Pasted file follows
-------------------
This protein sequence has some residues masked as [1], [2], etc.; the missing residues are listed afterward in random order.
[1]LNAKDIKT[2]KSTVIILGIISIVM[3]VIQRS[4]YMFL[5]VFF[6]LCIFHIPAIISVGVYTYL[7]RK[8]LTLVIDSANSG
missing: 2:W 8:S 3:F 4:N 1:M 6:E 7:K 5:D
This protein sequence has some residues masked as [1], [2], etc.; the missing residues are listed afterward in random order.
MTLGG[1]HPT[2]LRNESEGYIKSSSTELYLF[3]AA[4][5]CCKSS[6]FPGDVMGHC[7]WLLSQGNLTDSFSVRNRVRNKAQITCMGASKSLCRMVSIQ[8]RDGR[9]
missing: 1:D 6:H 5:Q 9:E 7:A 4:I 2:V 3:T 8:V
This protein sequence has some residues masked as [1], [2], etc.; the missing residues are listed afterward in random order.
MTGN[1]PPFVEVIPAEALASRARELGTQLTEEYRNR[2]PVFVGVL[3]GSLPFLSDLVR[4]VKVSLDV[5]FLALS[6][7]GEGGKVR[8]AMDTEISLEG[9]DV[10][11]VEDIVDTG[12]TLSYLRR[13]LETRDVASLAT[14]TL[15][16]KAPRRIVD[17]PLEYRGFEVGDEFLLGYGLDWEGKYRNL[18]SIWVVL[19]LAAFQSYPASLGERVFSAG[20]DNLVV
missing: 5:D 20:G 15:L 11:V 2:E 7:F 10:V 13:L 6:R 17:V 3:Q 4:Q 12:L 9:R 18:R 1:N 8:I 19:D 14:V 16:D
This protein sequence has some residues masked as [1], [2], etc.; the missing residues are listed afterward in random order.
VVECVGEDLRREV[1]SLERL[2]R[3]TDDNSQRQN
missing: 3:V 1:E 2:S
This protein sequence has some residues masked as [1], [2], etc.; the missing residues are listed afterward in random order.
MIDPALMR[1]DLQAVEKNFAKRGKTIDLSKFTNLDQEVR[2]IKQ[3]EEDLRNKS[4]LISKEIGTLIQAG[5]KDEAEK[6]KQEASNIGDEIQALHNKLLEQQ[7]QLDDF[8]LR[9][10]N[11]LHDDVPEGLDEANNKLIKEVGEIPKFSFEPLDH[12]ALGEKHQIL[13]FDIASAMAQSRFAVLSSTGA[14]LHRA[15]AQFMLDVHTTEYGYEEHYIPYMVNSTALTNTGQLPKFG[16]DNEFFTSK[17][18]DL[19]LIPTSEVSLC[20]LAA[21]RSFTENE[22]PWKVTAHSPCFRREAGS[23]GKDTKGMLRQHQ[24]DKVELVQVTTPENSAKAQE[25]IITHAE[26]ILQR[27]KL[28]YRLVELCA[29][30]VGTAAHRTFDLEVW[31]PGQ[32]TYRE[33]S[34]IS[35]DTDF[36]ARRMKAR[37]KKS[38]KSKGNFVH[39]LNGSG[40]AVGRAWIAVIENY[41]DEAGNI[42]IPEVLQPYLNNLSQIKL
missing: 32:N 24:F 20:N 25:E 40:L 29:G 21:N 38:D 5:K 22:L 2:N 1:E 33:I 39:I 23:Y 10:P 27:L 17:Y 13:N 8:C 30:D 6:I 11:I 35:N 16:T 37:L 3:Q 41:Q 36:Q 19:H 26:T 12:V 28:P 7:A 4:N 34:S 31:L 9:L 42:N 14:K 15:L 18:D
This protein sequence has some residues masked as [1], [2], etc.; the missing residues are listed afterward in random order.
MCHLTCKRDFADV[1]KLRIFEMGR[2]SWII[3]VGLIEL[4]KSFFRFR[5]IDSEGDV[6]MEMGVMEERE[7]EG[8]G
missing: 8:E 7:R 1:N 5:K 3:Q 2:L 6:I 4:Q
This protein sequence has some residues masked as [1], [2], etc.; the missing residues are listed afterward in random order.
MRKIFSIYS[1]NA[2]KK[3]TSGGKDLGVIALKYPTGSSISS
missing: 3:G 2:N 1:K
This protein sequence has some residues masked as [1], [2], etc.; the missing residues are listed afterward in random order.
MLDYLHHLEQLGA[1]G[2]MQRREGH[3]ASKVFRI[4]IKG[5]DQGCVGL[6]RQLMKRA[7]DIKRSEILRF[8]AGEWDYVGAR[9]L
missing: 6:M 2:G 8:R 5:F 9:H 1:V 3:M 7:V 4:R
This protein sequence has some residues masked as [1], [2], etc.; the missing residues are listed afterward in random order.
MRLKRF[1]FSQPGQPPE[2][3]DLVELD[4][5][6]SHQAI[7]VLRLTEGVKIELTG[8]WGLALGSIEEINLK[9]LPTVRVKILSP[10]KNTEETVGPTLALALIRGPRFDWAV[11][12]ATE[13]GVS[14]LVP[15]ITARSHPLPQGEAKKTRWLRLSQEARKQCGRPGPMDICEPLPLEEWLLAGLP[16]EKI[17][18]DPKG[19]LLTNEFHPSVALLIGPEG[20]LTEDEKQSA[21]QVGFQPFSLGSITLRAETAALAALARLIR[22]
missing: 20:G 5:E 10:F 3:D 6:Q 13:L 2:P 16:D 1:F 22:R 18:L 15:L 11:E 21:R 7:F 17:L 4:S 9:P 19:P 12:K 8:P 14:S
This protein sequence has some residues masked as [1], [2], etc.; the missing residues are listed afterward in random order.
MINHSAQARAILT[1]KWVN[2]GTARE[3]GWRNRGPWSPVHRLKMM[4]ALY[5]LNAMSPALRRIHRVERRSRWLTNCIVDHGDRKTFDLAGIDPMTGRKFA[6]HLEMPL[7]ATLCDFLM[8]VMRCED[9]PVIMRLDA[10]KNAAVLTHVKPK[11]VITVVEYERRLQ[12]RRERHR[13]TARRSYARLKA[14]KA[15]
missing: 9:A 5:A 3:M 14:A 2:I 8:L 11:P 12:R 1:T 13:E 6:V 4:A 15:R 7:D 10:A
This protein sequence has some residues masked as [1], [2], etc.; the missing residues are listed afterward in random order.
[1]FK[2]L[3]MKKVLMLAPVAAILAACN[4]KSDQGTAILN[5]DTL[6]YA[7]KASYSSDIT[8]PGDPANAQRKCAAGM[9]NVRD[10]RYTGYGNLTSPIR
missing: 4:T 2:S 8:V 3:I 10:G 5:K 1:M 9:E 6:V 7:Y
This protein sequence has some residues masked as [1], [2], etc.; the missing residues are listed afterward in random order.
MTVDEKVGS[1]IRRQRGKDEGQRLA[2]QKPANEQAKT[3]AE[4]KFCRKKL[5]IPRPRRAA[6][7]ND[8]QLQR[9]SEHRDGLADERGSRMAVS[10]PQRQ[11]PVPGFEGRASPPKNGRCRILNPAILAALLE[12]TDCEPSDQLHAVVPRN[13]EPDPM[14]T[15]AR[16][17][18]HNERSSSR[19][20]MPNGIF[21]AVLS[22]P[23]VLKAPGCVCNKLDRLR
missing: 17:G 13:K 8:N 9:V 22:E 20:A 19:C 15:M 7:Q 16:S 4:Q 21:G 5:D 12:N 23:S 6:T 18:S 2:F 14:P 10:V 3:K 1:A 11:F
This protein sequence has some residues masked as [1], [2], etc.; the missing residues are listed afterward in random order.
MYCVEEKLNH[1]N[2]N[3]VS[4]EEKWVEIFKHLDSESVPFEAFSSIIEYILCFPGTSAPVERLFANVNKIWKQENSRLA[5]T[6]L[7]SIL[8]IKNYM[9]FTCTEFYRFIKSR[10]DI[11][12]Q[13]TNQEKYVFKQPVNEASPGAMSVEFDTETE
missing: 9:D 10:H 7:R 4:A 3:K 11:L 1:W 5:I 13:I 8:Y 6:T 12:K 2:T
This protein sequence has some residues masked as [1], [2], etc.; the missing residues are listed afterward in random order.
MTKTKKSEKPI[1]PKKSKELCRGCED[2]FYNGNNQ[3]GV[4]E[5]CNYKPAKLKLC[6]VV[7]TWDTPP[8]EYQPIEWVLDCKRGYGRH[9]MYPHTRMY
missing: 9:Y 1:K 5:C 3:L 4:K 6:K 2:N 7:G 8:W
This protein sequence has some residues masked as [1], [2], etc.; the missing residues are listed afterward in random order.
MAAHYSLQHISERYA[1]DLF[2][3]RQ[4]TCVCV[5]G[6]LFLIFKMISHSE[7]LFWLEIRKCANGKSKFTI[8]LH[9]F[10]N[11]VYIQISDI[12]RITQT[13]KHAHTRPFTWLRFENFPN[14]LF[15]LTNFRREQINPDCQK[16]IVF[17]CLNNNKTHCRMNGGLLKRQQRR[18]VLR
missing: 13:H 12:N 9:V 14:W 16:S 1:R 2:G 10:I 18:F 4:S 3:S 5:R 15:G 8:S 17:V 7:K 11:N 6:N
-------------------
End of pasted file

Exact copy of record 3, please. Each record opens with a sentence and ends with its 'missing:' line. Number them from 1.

This protein sequence has some residues masked as [1], [2], etc.; the missing residues are listed afterward in random order.
MTGN[1]PPFVEVIPAEALASRARELGTQLTEEYRNR[2]PVFVGVL[3]GSLPFLSDLVR[4]VKVSLDV[5]FLALS[6][7]GEGGKVR[8]AMDTEISLEG[9]DV[10][11]VEDIVDTG[12]TLSYLRR[13]LETRDVASLAT[14]TL[15][16]KAPRRIVD[17]PLEYRGFEVGDEFLLGYGLDWEGKYRNL[18]SIWVVL[19]LAAFQSYPASLGERVFSAG[20]DNLVV
missing: 5:D 20:G 15:L 11:V 2:E 7:F 10:V 13:L 6:R 17:V 3:Q 4:Q 12:L 9:R 18:R 1:N 8:I 19:D 14:V 16:D